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SA speaks on Lesotho water project

Herbert Moyo

THE South African government says the second phase of the Lesotho Highlands Water Project (LHWP Phase II) should transform Lesotho’s economy and benefit disadvantaged groups including w omen, youths and people with disabilities.

The call was made this past week by officials in South Africa’s Department of Water and Sanitation (DWS) during the second briefing session they hosted on the second phase of the LHWP in South Africa.

The event which was held in collaboration with the Lesotho Highlands Development Authority (LHDA) attracted a huge number of prospective contractors interested in bidding for projects under the second phase of the project.

The LHWP is a multi-phased project to provide water to the Gauteng region of South Africa and to generate hydro-electricity for Lesotho. It was established by the 1986 Treaty signed by the governments of Lesotho and South Africa.

The project entails harnessing the waters of the Senqu/Orange River in the Lesotho highlands through the construction of a series of dams for the mutual benefit of the two countries.

Phase I of the LHWP, consisting of the Katse and Mohale dams, the ‘Muela hydropower station and associated tunnels was completed in 2003 and inaugurated in 2004. Phase II of the LHWP is currently in progress. It consists of two separate but related components: water transfer and hydropower generation.

The bilateral project which is estimated to cost at least M23 billion, is expected to provide about 3 000 jobs at the peak of its operations.

The water transfer component of Phase II comprises an approximately 165m high concrete faced rock fill Dam at Polihali downstream of the confluence of the Khubelu and Senqu (Orange) Rivers and an approximately 38km long concrete-lined gravity tunnel connecting the Polihali reservoir to the Katse reservoir. Other Phase II activities include advance infrastructure (roads, accommodation, power lines and telecommunication, etc.) and the implementation of environmental and social mitigating measures.

The hydropower component of Phase II, which is currently under further feasibility studies, may include a pumped storage scheme, conventional hydropower such as the expansion of the ‘Muela infrastructure or new greenfield sites.

Its exact form will be determined on completion of the further feasibility studies. Phase II is expected to be substantially complete by the end of 2024.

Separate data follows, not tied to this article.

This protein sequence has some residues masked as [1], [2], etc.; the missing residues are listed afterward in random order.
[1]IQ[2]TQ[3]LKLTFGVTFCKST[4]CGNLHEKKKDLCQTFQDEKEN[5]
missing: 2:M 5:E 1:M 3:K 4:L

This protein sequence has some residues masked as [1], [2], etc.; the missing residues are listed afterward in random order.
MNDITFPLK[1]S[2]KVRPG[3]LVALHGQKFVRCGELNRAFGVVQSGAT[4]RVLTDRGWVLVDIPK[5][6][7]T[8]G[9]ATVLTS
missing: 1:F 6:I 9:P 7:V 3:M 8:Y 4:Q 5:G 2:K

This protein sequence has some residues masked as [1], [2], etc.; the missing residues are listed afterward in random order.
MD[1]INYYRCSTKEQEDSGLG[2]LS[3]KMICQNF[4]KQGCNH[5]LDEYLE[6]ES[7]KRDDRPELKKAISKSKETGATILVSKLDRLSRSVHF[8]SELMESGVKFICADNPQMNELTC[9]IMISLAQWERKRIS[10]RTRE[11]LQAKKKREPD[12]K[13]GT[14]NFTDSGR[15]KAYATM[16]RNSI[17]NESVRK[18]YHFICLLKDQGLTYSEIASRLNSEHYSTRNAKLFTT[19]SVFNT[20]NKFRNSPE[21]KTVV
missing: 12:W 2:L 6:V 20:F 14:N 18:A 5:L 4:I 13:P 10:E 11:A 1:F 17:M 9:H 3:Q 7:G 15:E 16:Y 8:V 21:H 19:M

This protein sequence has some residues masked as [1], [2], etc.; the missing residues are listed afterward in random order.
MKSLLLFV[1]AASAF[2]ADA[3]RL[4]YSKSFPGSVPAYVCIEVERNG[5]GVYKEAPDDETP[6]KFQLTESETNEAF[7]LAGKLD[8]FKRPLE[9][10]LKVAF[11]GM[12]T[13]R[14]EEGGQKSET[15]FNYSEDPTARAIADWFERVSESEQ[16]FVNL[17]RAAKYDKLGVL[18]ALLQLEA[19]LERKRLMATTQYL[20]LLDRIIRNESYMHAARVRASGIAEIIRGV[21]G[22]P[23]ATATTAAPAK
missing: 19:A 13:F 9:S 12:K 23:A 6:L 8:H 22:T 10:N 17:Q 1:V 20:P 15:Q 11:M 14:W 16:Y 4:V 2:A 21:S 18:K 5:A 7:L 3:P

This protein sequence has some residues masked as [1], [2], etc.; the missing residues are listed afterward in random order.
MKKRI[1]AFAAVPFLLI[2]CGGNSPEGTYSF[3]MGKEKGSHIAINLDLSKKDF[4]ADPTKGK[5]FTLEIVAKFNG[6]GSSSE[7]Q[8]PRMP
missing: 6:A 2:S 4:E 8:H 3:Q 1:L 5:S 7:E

The Lesotho Highlands Development Authority (LHDA) last week invited stakeholders to a briefing session in South Africa, which served to provide information relating to project schedule, procurement rules and the extent of construction works to be carried out as part of LHWP Phase II implementation.

The briefing sessions are designed to update the construction industry and other stakeholders on the challenges, the scope of work ahead under Phase II and the expected duration or programme.

Speaking at the session, South Africa’s Chief Delegate in the LHDA, Bheki Nkosi stressed their “commitment to ensuring economic development and social upliftment for the people of Lesotho”.

“We commit completely that at the end of the project, the people of Lesotho must be better off than before the project came into being.

“It is important that women, the young and those with disabilities participate in the process of ensuring sustainable development and continue to be empowered accordingly,” Mr Nkosi said.

An additional statement issued by the South African government also emphasised that the implementation of the project had to be carried out in tandem with a proactive engagement with communities that were affected by the project.

“Married to this (second phase) process is the need to engage proactively with the affected communities, being part of the lessons learnt from Phase I. The extent of the impact on the communities needs to be clearly spelt out.

“The communities need to have buy-in and as such allow for the disturbances to their livelihoods. In the final analysis, this will impact on the kind of resettlement to be experienced, reinstating the kind of services expected, and thus creating the necessary harmony in execution,” the South African government said.

For his part, the Chief Director responsible for Integrated Water Resources Planning in the DWS, Livhuwani Mabuda said apart from the envisaged socio-economic benefits accruing to both countries, the project should also facilitate the emergence of a new generation of players in business and entrepreneurship.

“We want to see new players and experts evolve out of Phase II. Young people want to benefit from the roll out of this project.

“We want new ventures, companies, collaborations to follow; new capacities and capabilities must evolve,” Mr Mabuda said on behalf of DWS Director, Dan Mashitisho.

He said the huge turnout for the second briefing was testimony to the fervent passion of nationals of the two countries “to contribute positively to the development of our two countries, looking at benefits that will be seen over a distant future”.

In its statement, the South African government also revealed that the value of the contracts are envisaged to vary between M1 million and M1 billion, ensuring opportunities arise for all size contractors.

It spoke about the need to “maximise procurement opportunities, minimise the utilisation of imported skills, goods and labour”.

“Part of the strategy is also to maximise the participation of Lesotho and South African contractors, especially black-owned entities,” part of the statement reads.

Meanwhile, the LHDA has awarded a M445 million consultancy contract to a contractor whose identity will only be revealed at a press briefing in Maseru on 4 July.

The LHDA recently said the contract was for “professional services for the design of the Polihali Dam and Appurtenant works”.


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